The recent spate of US government investigations into the manipulation of global interbank rates such as Libor and allegations over dealings with sanctioned countries, such as North Korea and Iran, have only highlighted the need for streamlining the US legal system.
Since the credit crisis, the markets have been inundated with regulatory changes across the globe and new oversight committees and regulatory bodies being set up to tackle the well-publicised fact that regulators were "asleep at the wheel" when major troubles first erupted in August 2007.
However, asking for a streamlined US regulatory system may seem like a pie-in-the-sky ideal that seems like a broad and oversimplified approach, but judging how the various legal encounters and fighting between regulatory bodies have panned out and how complex it has become to assign responsibility and appropriate oversight has become a minefield.
Dealings with US Sanctioned Countries
The case of Standard Chartered agreeing to pay $340m in civil penalties to the New York State Department of Financial Services (DFS) for hiding transactions linked to Iranian clients shows up a messy financial regulatory system.
In an unprecedented move, the DFS publicly slated Standard Chartered saying that it had hidden at least $250bn worth of transactions linked to Iranian clients and revealed the detailed filing of charges it made against the bank.
The DFS called Standard Chartered a "rogue institution," just as the bank itself, as well as other US regulators were said to be blindsided by the public announcement.
The DFS was working independently on its own investigation on Standard Chartered and has settled with the bank, while others, such as the Federal Reserve, were apparently still in the latter stages of their own probes.
Reams of reports detailing how the DFS head, Benjamin Lawsky, was an aggressive litigator and decided to go it alone and not coordinate with other regulators have since come out.
While news of the settlement may seem a triumph against wrongdoings by banks, the situation only highlighted the mess that the US regulatory system can create.
Standard Chartered will still have to face investigations and possibly more litigation charges from the Federal Reserve, the US Treasury, the Manhattan attorney general and various others - all the while implementing radical steps to monitor its New York subsidiary.
"The bank shall install a monitor for a term of at least two years, who will report directly to DFS and who will evaluate the money-laundering risk controls in the New York branch and implementation of appropriate corrective measures," said the DFS.
"In addition, DFS examiners shall be placed on site at the bank. The bank shall permanently install personnel within its New York branch to oversee and audit any offshore money-laundering due diligence and monitoring undertaken by the bank."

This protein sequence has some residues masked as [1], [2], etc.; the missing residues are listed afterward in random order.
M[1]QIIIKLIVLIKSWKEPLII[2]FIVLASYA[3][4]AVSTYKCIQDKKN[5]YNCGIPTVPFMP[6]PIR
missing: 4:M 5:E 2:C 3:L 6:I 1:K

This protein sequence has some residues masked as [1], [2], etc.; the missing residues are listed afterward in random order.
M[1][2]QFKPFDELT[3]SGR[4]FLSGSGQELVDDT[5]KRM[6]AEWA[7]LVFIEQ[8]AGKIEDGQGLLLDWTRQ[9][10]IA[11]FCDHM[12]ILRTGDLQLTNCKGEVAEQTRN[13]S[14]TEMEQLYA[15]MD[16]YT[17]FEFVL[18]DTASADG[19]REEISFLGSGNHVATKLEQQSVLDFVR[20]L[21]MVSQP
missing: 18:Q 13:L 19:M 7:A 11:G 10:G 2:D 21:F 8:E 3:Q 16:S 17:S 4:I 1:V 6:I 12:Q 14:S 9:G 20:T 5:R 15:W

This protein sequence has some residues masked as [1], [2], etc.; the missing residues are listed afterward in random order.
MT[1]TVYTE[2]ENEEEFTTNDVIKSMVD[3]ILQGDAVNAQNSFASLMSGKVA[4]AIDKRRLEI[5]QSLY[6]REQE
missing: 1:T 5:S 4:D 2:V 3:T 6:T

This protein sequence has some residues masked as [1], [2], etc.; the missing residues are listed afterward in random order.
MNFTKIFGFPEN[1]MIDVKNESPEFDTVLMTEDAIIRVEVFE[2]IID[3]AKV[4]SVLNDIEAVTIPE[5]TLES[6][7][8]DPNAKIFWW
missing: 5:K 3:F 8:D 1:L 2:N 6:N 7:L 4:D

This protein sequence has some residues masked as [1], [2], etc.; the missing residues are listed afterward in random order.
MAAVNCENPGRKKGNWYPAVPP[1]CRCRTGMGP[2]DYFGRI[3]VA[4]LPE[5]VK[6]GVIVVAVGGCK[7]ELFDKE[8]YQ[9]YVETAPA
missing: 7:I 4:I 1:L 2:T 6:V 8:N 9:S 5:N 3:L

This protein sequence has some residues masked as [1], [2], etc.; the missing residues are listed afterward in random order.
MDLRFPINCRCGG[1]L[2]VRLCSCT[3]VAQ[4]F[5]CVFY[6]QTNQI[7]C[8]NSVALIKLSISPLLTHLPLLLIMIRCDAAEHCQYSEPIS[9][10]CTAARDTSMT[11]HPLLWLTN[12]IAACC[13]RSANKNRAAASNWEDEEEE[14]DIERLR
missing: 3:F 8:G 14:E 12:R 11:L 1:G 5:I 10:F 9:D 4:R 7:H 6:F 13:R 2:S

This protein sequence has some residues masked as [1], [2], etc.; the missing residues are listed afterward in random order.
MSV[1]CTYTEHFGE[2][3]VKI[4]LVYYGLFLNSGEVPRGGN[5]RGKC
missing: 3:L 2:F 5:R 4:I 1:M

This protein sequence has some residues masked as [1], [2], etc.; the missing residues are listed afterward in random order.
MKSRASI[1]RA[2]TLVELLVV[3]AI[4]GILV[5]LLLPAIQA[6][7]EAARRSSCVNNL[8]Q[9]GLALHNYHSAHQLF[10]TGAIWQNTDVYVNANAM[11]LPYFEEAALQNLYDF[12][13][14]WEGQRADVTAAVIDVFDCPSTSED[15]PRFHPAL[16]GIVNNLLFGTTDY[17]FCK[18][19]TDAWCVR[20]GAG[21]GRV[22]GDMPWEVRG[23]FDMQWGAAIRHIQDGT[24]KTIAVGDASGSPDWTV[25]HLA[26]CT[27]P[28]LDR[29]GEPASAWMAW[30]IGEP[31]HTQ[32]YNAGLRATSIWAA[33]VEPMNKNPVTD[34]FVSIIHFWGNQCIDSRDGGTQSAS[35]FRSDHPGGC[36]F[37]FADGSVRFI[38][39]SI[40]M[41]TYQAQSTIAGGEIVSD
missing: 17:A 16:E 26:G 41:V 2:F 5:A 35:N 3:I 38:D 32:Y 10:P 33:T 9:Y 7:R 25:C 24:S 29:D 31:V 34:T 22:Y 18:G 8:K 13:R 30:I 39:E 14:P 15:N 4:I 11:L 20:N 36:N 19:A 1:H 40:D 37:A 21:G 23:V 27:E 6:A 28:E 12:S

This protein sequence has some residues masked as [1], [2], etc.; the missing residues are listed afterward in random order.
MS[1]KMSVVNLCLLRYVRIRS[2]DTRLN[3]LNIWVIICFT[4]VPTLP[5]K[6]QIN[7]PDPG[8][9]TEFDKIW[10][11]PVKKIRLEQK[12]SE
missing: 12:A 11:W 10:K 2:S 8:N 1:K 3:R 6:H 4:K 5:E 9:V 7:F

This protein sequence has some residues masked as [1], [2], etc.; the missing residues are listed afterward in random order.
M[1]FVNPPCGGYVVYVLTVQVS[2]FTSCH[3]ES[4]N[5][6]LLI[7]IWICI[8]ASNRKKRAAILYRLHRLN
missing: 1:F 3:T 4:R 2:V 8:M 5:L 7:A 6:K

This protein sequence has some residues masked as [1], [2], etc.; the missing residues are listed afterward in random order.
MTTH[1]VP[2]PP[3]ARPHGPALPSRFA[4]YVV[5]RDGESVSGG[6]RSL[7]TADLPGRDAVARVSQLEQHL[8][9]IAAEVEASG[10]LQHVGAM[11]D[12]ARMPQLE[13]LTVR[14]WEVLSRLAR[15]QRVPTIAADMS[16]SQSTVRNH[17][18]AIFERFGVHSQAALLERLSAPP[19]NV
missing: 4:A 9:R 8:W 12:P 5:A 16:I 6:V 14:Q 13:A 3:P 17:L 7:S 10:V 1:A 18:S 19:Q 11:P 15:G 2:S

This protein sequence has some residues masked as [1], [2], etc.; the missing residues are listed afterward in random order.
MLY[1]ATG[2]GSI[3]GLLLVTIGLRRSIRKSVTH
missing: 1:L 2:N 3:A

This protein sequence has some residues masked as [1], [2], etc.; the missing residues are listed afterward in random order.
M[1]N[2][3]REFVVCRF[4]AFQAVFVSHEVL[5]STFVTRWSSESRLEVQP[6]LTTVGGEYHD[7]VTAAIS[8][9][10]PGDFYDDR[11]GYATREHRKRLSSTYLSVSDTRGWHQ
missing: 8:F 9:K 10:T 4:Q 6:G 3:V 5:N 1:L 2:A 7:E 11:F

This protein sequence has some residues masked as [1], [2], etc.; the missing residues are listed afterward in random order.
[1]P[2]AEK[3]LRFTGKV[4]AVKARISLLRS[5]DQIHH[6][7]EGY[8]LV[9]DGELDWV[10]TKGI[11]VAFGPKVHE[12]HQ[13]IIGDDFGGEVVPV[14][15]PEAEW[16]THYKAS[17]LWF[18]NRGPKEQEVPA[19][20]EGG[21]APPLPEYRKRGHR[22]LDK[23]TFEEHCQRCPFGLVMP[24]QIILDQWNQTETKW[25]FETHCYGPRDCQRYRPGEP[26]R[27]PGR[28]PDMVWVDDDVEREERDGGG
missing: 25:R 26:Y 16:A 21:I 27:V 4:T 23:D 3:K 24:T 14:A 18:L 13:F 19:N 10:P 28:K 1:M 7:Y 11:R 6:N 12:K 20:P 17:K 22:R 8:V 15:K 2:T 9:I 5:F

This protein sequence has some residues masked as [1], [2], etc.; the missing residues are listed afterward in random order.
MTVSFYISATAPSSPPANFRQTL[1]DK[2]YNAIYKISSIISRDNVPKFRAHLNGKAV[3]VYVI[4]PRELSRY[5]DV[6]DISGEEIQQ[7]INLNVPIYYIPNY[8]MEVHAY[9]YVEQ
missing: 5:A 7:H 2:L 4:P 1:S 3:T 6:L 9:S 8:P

So will the DFS be now partly responsible for the regulatory oversight of Standard Chartered? Will it also have to face responsibility charges should the bank fall foul of the law again? Will the two-year probe by the other US regulatory authorities mean they will have also install their own people to work in the New York subsidiary?
Knotted red tape
The red tape surrounding the event is already knotted and there is a danger that other US regulatory bodies may try to weigh in on the same investigation.
Initially, regulators should have different responsibilities but in recent cases these lines have become blurred with state regulators and federal regulators tussling over the same territory. In the US, the national government has specific powers and the 50 states retain substantial autonomy and authority.
Both the national government and each state government is divided into executive, legislative and judicial branches with written constitutions. That allows checks and balances but which can mean that the number of investigations on a single matter can cross into multiple areas.
Since Barclays settled with the US Department of Justice, the US Commodity Futures Trading Commission and the UK's Financial Services Authority for a record £290m related to the manipulation of Libor, the number of investigations by various jurisdictions and regulators into a number of banks has become a farce.
Over the last week, we have had the Florida state regulator issuing subpoenas to Bank of America, Societe Generale, Credit Suisse Group, Credit Agricole, Royal Bank of Canada (RBC), Rabobank and Lloyds Banking Group.
Florida attorney general Pam Bondi's office claimed it was "actively reviewing the Libor matter" and had subpoenaed a total of 14 banks.
Meanwhile, Deutsche Bank, Barclays, JPMorgan Chase, RBS, HSBC, UBS and Citigroup received subpoenas from the New York Attorney General Eric Schneiderman and Connecticut Attorney General George Jepsen in relation to a similar investigation into the manipulation of Libor.
But this isn't the end. There are a number of other investigations being carried out across the globe, as well as within the US which means further confusion.
While regulators are meant to share information and coordinate with one another, lawyers have told the IBTimes UK how this is sometimes only seen as formality.
"In my experience US regulators would coordinate with other regulators in different jurisdictions but would retain autonomy to decide whether or not to bring charges based on the US regulators' discretion," said Marc Greenwald, partner at Quinn Emanuel who specialises in complex commercial litigation and defence of government investigations.
As the saying goes: "Too many cooks spoil the broth."